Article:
For decades, finance ministers have been photographed carrying a briefcase into Parliament for the presentation of the Union Budget. The year 2019 marked a big shift when Nirmala Sitharaman ditched this practice for a ‘bahi khata’. She then opted for a paperless format in 2021 by using a ‘Made in India’ tablet. The journey of the presentation of the Union Budget from briefcase to a completely paperless mode is quite fascinating.
Finance Minister Nirmala Sitharaman is all set to present the Interim Budget for FY 2024-25 on February 1. A full-fledged Budget will be presented after the formation of the new government following the 2024 Lok Sabha elections.
In 2019, Union Minister Piyush Goyal, while holding the additional charge of the Ministry of Finance, presented the last interim Budget. Ms Sitharaman presented her maiden Budget on July 5, 2019, after assuming charge as the finance minister following the Narendra Modi-led government’s second consecutive win in the general elections.
Ahead of the Budget 2024, let’s take a look at the history behind the Union Budget presentation exercise:
RK Shanmukham Chetty, the first Finance Minister of independent India, continued with the British-era tradition by carrying the documents related to the first Union Budget in a leather portfolio bag. This tradition continued for the next few years as the finance ministers used different briefcases for the Budget ceremony.
With time, this practice evolved as per the needs. In the 1970s, finance ministers had started carrying a hardbound bag – the colour of which continued to change over the years.
This ‘budget briefcase’ was a remnant of the colonial era and similar to the Gladstone Box, named after the former British Chancellor of the Exchequer, William Ewart Gladstone.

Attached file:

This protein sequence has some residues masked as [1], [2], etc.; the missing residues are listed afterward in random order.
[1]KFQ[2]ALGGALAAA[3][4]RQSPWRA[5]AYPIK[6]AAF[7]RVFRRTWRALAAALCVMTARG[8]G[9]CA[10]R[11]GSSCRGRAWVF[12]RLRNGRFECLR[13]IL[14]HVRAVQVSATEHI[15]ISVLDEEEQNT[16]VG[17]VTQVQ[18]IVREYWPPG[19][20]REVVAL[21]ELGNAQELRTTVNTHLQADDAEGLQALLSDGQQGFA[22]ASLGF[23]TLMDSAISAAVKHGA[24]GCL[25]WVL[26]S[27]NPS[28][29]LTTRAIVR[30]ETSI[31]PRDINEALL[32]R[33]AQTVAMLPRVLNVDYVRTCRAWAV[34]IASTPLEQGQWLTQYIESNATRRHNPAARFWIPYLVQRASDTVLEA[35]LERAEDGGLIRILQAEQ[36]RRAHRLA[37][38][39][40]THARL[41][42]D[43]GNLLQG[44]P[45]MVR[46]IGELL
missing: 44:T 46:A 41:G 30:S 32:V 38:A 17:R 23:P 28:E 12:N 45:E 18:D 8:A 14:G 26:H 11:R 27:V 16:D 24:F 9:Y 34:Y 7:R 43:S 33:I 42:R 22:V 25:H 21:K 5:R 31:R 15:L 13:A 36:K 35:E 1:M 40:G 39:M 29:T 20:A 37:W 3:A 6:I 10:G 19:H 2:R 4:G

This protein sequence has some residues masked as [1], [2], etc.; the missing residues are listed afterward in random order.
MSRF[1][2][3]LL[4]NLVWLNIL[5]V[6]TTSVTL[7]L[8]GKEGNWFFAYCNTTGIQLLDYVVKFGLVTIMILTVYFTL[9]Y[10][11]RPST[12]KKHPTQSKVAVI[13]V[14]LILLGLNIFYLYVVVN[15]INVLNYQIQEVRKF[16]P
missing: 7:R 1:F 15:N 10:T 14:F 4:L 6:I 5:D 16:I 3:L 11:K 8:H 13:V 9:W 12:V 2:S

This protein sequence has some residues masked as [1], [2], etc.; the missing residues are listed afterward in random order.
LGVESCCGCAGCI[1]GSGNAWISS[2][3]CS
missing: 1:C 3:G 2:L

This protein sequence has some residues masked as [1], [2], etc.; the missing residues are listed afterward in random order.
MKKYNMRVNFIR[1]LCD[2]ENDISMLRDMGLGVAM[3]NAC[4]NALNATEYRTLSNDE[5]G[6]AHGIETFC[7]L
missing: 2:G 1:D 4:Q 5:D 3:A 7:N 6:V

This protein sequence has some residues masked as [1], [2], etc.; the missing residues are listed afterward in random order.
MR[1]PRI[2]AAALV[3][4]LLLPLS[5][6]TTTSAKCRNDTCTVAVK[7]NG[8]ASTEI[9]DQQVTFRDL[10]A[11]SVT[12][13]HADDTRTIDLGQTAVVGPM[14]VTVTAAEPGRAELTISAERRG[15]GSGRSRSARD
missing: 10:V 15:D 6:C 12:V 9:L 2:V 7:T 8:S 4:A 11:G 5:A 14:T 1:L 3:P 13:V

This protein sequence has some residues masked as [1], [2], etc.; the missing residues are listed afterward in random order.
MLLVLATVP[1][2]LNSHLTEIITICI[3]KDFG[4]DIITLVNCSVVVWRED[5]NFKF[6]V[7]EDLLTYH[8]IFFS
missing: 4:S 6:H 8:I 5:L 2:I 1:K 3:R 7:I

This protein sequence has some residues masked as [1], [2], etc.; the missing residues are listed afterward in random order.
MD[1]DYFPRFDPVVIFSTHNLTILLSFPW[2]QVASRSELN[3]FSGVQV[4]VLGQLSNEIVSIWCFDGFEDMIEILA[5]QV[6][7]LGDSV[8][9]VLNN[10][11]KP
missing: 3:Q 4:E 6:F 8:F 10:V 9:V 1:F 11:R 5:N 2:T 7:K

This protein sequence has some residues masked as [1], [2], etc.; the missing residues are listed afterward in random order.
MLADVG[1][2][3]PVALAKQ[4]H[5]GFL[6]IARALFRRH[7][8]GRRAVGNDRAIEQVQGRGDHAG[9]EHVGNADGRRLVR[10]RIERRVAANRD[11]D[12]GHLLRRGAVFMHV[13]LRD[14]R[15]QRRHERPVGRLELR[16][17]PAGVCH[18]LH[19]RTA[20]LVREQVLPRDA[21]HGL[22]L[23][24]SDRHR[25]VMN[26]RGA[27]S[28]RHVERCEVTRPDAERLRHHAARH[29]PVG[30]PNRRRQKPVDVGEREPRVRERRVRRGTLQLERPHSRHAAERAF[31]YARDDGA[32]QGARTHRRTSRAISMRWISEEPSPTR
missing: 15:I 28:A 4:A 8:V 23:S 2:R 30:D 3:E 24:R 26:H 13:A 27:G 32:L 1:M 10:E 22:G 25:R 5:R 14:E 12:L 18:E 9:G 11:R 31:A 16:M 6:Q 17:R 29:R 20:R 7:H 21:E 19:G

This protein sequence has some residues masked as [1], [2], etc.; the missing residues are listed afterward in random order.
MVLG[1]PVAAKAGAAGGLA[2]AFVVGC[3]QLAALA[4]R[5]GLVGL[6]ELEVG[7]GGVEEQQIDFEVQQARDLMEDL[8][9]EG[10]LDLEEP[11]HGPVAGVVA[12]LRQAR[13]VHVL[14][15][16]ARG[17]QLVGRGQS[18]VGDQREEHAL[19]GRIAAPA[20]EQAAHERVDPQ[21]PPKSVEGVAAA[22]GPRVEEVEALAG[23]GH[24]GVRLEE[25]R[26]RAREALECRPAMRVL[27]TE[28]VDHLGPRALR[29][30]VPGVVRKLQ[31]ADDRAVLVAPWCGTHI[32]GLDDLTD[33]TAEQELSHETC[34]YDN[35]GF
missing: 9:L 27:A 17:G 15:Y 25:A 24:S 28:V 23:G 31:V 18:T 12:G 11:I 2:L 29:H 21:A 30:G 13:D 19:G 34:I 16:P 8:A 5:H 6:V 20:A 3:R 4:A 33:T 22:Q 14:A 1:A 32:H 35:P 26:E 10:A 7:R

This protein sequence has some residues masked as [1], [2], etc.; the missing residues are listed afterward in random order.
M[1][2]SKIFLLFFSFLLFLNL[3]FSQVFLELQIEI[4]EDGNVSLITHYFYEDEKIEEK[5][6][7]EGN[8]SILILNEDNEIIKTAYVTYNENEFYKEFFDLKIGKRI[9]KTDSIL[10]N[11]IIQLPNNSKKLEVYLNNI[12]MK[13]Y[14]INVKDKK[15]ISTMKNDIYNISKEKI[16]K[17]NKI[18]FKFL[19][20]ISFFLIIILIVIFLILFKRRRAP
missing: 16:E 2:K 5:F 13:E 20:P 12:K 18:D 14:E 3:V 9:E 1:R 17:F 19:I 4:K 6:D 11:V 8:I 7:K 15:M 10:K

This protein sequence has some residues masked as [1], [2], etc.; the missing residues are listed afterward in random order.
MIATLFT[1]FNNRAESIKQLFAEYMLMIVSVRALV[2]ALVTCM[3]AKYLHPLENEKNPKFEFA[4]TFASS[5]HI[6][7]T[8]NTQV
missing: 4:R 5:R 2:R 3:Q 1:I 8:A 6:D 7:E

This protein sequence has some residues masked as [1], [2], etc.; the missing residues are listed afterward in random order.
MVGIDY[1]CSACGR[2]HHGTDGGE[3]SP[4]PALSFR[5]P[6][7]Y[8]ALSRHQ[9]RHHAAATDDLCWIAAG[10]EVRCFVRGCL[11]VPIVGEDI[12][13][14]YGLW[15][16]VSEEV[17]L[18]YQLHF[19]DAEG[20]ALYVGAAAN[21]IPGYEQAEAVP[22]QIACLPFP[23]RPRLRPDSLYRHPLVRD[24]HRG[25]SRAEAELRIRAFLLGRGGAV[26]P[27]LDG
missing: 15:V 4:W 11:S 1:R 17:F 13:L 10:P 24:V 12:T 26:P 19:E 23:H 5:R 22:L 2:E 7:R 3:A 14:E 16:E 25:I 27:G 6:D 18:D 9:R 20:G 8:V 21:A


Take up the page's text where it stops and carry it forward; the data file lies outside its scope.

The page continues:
The old ‘budget briefcase’ was replaced with the ‘bahi khata’ soon after the Narendra Modi-led government secured a second consecutive term.
During her first Budget, Finance Minister Sitharaman drew the nation’s attention by carrying a red-coloured ‘bahi khata’ in 2019, instead of the briefcase. The reason behind this appeared to be the renunciation of the colonial legacy.
Her decision to use the ‘bahi khata’ gave an Indian touch to the budgetary exercise as it has been used by business owners for decades to maintain their accounts.
Back then, FM Sitharaman said that it was “easier” to carry the ‘bahi khata’ and it was “very Indian”.
In 2021, the traditional ‘bahi khata’ gave way to a more modern device as FM Sitharaman presented the Budget in a paperless format, using a ‘Made in India’ tablet.
This move was also in tandem with Prime Minister Modi’s push for a ‘Digital India’. This was also the first Budget presentation since the outbreak of the COVID-19 pandemic.
Ms Sitharaman carried the tablet in a red ‘bahi khata’-style pouch in 2021 and continued this practice in 2022 and 2023.
This year too, the Finance Minister is expected to present Budget 2024 in paperless format.